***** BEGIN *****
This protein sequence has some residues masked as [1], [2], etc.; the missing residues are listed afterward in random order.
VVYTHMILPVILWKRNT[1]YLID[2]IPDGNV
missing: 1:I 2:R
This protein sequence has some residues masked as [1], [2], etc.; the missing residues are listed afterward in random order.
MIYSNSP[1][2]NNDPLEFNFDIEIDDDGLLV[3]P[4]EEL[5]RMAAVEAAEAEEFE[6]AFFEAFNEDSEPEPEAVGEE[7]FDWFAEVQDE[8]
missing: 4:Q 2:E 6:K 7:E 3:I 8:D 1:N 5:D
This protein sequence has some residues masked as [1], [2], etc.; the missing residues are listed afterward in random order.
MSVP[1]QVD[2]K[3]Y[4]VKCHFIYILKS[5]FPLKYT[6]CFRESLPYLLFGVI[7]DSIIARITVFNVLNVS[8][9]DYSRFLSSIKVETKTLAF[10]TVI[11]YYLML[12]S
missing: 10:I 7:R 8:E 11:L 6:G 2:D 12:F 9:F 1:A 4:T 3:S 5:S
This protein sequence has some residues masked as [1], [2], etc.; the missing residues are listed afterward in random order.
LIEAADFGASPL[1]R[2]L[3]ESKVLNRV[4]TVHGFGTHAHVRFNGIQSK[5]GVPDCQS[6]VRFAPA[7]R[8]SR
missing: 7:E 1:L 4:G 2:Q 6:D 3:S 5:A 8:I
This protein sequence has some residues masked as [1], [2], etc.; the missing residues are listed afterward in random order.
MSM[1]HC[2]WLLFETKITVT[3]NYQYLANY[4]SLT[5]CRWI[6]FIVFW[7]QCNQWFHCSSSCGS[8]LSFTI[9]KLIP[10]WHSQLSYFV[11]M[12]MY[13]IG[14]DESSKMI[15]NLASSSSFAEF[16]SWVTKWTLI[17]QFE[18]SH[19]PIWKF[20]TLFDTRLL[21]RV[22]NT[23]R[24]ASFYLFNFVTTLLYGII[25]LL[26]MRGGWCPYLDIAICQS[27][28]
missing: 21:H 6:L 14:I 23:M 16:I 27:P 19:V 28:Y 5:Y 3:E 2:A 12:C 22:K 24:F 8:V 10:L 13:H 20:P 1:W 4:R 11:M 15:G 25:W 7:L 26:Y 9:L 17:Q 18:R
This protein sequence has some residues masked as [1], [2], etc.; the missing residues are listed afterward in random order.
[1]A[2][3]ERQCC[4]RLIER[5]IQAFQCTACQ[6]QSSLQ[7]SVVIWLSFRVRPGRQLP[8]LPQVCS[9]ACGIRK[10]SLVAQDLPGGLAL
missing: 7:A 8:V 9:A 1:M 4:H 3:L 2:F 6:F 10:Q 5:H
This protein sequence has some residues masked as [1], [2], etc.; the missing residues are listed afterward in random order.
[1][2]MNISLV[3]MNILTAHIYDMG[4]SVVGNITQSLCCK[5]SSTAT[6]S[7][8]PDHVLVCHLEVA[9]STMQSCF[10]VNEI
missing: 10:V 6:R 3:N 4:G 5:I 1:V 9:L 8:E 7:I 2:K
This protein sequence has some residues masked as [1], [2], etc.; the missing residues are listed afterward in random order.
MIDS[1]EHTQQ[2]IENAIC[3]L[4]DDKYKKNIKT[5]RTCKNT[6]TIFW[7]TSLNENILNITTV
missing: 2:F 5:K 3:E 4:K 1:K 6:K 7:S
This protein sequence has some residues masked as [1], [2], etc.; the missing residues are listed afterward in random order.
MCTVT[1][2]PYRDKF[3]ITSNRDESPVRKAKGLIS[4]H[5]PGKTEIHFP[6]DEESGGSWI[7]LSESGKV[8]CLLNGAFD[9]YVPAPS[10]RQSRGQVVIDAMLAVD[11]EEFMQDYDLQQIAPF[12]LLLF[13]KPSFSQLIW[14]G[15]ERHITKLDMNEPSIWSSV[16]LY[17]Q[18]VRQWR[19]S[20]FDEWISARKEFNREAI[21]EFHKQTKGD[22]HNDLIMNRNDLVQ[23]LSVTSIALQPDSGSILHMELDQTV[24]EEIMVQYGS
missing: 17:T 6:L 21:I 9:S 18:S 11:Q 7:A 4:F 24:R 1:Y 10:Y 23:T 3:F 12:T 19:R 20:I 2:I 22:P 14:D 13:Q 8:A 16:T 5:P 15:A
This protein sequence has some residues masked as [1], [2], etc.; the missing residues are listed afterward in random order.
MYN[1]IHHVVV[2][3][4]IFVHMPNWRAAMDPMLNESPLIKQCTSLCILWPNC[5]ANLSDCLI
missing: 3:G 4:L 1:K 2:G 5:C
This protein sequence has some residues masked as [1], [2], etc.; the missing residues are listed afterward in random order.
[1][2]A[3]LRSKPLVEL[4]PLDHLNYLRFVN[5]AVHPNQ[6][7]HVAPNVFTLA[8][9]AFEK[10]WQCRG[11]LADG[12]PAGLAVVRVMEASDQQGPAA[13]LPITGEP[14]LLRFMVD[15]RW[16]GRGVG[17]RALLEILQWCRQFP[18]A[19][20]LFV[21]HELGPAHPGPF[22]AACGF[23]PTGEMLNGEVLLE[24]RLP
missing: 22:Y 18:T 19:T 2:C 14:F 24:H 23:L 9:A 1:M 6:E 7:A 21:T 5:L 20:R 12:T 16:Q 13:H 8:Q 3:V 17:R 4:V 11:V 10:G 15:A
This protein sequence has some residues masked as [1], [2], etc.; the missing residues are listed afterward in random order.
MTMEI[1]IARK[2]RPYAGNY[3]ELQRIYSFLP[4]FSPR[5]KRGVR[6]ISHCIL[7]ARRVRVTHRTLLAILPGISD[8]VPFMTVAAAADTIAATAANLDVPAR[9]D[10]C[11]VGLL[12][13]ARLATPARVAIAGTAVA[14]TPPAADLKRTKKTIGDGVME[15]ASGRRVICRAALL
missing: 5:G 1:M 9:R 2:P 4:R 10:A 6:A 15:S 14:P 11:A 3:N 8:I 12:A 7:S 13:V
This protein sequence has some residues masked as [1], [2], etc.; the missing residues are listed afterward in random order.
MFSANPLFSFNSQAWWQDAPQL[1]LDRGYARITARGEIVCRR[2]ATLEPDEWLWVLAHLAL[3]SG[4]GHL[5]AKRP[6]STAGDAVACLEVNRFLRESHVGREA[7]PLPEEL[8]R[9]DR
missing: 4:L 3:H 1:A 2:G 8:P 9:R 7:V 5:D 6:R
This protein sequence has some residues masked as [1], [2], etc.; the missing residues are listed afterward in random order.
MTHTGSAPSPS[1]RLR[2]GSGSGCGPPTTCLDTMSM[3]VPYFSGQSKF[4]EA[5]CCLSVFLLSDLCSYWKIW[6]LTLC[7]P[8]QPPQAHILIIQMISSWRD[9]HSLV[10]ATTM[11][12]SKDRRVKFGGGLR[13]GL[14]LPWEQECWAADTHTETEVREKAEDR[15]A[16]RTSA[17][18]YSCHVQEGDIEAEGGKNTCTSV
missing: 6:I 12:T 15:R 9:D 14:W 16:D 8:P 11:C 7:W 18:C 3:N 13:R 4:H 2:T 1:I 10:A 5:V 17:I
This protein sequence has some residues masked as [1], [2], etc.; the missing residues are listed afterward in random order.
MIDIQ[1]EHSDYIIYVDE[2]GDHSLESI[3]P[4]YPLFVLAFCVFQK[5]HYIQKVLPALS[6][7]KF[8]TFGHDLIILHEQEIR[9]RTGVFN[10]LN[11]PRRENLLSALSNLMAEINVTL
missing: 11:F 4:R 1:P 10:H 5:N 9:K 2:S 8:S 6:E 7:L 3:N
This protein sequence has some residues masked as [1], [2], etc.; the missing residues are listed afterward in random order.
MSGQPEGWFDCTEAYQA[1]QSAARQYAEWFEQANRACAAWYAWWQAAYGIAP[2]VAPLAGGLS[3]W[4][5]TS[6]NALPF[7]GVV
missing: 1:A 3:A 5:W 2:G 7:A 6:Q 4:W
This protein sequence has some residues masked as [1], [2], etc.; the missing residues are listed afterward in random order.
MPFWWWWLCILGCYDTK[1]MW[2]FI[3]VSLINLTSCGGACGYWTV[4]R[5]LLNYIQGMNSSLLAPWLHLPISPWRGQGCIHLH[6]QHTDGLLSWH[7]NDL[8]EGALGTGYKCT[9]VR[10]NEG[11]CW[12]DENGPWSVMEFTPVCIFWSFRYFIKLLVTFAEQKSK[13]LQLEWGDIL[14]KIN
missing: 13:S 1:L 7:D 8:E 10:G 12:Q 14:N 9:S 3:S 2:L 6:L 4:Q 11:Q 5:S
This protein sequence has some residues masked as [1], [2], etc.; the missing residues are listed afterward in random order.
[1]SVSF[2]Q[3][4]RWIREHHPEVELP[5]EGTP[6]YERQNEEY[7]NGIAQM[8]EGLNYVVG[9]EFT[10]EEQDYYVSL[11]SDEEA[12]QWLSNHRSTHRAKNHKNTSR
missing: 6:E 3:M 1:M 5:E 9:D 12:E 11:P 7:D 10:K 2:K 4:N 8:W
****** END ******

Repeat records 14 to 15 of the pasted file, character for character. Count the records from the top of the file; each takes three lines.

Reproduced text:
This protein sequence has some residues masked as [1], [2], etc.; the missing residues are listed afterward in random order.
MTHTGSAPSPS[1]RLR[2]GSGSGCGPPTTCLDTMSM[3]VPYFSGQSKF[4]EA[5]CCLSVFLLSDLCSYWKIW[6]LTLC[7]P[8]QPPQAHILIIQMISSWRD[9]HSLV[10]ATTM[11][12]SKDRRVKFGGGLR[13]GL[14]LPWEQECWAADTHTETEVREKAEDR[15]A[16]RTSA[17][18]YSCHVQEGDIEAEGGKNTCTSV
missing: 6:I 12:T 15:R 9:D 14:W 16:D 8:P 11:C 7:W 18:C 3:N 13:R 4:H 2:T 1:I 10:A 5:V 17:I
This protein sequence has some residues masked as [1], [2], etc.; the missing residues are listed afterward in random order.
MIDIQ[1]EHSDYIIYVDE[2]GDHSLESI[3]P[4]YPLFVLAFCVFQK[5]HYIQKVLPALS[6][7]KF[8]TFGHDLIILHEQEIR[9]RTGVFN[10]LN[11]PRRENLLSALSNLMAEINVTL
missing: 11:F 4:R 1:P 10:H 5:N 9:K 2:S 8:S 6:E 7:L 3:N